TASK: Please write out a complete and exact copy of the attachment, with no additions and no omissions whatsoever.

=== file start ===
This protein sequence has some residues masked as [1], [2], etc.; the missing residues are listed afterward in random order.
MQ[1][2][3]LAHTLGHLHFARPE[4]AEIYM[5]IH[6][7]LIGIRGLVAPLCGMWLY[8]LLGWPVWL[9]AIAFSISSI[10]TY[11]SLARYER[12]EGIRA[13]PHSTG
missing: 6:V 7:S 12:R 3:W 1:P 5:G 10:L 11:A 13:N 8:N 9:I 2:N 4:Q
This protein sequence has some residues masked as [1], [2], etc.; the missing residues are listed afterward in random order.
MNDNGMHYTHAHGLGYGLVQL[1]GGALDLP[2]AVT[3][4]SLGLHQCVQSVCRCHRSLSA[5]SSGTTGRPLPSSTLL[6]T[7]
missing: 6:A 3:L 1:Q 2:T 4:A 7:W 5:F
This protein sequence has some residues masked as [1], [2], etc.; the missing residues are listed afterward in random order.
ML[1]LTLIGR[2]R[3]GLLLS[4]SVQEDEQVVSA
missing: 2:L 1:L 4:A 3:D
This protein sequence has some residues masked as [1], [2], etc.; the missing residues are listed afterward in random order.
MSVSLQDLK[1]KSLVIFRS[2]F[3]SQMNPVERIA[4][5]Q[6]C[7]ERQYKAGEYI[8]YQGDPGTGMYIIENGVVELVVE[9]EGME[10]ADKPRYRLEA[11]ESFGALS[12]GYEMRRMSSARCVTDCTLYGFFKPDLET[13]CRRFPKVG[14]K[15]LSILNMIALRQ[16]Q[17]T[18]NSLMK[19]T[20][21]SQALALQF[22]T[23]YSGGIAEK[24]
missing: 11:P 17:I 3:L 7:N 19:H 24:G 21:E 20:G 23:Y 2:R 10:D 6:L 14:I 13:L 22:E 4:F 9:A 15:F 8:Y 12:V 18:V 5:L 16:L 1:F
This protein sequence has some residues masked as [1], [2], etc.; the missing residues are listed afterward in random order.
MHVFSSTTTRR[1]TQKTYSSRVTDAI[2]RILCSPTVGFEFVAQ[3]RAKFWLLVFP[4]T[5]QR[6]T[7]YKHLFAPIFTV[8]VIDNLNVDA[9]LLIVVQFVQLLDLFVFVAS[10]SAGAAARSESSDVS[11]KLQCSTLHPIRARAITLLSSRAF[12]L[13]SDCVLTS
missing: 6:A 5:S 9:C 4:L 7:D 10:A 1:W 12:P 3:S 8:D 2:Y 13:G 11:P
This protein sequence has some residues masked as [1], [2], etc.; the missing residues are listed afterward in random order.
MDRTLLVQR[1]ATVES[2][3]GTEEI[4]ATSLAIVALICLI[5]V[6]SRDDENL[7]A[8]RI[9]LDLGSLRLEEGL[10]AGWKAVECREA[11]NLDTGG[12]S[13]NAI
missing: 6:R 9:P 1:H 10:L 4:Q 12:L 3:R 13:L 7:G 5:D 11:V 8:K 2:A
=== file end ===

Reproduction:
This protein sequence has some residues masked as [1], [2], etc.; the missing residues are listed afterward in random order.
MQ[1][2][3]LAHTLGHLHFARPE[4]AEIYM[5]IH[6][7]LIGIRGLVAPLCGMWLY[8]LLGWPVWL[9]AIAFSISSI[10]TY[11]SLARYER[12]EGIRA[13]PHSTG
missing: 6:V 7:S 12:R 3:W 1:P 5:G 10:L 11:A 13:N 8:N 9:I 2:N 4:Q
This protein sequence has some residues masked as [1], [2], etc.; the missing residues are listed afterward in random order.
MNDNGMHYTHAHGLGYGLVQL[1]GGALDLP[2]AVT[3][4]SLGLHQCVQSVCRCHRSLSA[5]SSGTTGRPLPSSTLL[6]T[7]
missing: 6:A 3:L 1:Q 2:T 4:A 7:W 5:F
This protein sequence has some residues masked as [1], [2], etc.; the missing residues are listed afterward in random order.
ML[1]LTLIGR[2]R[3]GLLLS[4]SVQEDEQVVSA
missing: 2:L 1:L 4:A 3:D
This protein sequence has some residues masked as [1], [2], etc.; the missing residues are listed afterward in random order.
MSVSLQDLK[1]KSLVIFRS[2]F[3]SQMNPVERIA[4][5]Q[6]C[7]ERQYKAGEYI[8]YQGDPGTGMYIIENGVVELVVE[9]EGME[10]ADKPRYRLEA[11]ESFGALS[12]GYEMRRMSSARCVTDCTLYGFFKPDLET[13]CRRFPKVG[14]K[15]LSILNMIALRQ[16]Q[17]T[18]NSLMK[19]T[20][21]SQALALQF[22]T[23]YSGGIAEK[24]
missing: 11:P 17:I 3:L 7:N 19:H 24:G 21:E 20:G 23:Y 2:R 10:D 6:L 14:I 13:L 22:E 4:F 9:A 15:F 8:Y 12:V 18:V 5:L 16:L 1:F
This protein sequence has some residues masked as [1], [2], etc.; the missing residues are listed afterward in random order.
MHVFSSTTTRR[1]TQKTYSSRVTDAI[2]RILCSPTVGFEFVAQ[3]RAKFWLLVFP[4]T[5]QR[6]T[7]YKHLFAPIFTV[8]VIDNLNVDA[9]LLIVVQFVQLLDLFVFVAS[10]SAGAAARSESSDVS[11]KLQCSTLHPIRARAITLLSSRAF[12]L[13]SDCVLTS
missing: 6:A 5:S 9:C 4:L 7:D 10:A 1:W 12:P 3:S 8:D 2:Y 13:G 11:P
This protein sequence has some residues masked as [1], [2], etc.; the missing residues are listed afterward in random order.
MDRTLLVQR[1]ATVES[2][3]GTEEI[4]ATSLAIVALICLI[5]V[6]SRDDENL[7]A[8]RI[9]LDLGSLRLEEGL[10]AGWKAVECREA[11]NLDTGG[12]S[13]NAI
missing: 6:R 9:P 1:H 10:L 4:Q 12:L 3:R 13:L 7:G 5:D 11:V 8:K 2:A